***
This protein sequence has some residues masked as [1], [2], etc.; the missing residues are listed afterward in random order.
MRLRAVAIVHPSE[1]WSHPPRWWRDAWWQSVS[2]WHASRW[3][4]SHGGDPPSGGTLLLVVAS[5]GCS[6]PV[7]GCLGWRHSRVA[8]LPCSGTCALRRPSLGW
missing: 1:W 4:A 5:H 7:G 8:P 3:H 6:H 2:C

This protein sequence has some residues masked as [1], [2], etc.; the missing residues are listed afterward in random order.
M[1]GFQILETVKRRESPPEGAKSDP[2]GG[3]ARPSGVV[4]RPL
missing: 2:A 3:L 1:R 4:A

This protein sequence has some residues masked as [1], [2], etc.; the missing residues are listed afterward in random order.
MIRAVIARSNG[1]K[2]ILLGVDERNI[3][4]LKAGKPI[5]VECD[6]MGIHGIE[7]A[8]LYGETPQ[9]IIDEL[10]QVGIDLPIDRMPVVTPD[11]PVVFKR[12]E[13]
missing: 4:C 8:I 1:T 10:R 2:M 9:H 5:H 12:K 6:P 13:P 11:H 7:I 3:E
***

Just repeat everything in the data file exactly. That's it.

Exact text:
This protein sequence has some residues masked as [1], [2], etc.; the missing residues are listed afterward in random order.
MRLRAVAIVHPSE[1]WSHPPRWWRDAWWQSVS[2]WHASRW[3][4]SHGGDPPSGGTLLLVVAS[5]GCS[6]PV[7]GCLGWRHSRVA[8]LPCSGTCALRRPSLGW
missing: 1:W 4:A 5:H 7:G 8:P 3:H 6:H 2:C

This protein sequence has some residues masked as [1], [2], etc.; the missing residues are listed afterward in random order.
M[1]GFQILETVKRRESPPEGAKSDP[2]GG[3]ARPSGVV[4]RPL
missing: 2:A 3:L 1:R 4:A

This protein sequence has some residues masked as [1], [2], etc.; the missing residues are listed afterward in random order.
MIRAVIARSNG[1]K[2]ILLGVDERNI[3][4]LKAGKPI[5]VECD[6]MGIHGIE[7]A[8]LYGETPQ[9]IIDEL[10]QVGIDLPIDRMPVVTPD[11]PVVFKR[12]E[13]
missing: 4:C 8:I 1:T 10:R 2:M 9:H 5:H 12:K 6:P 13:P 11:H 7:I 3:E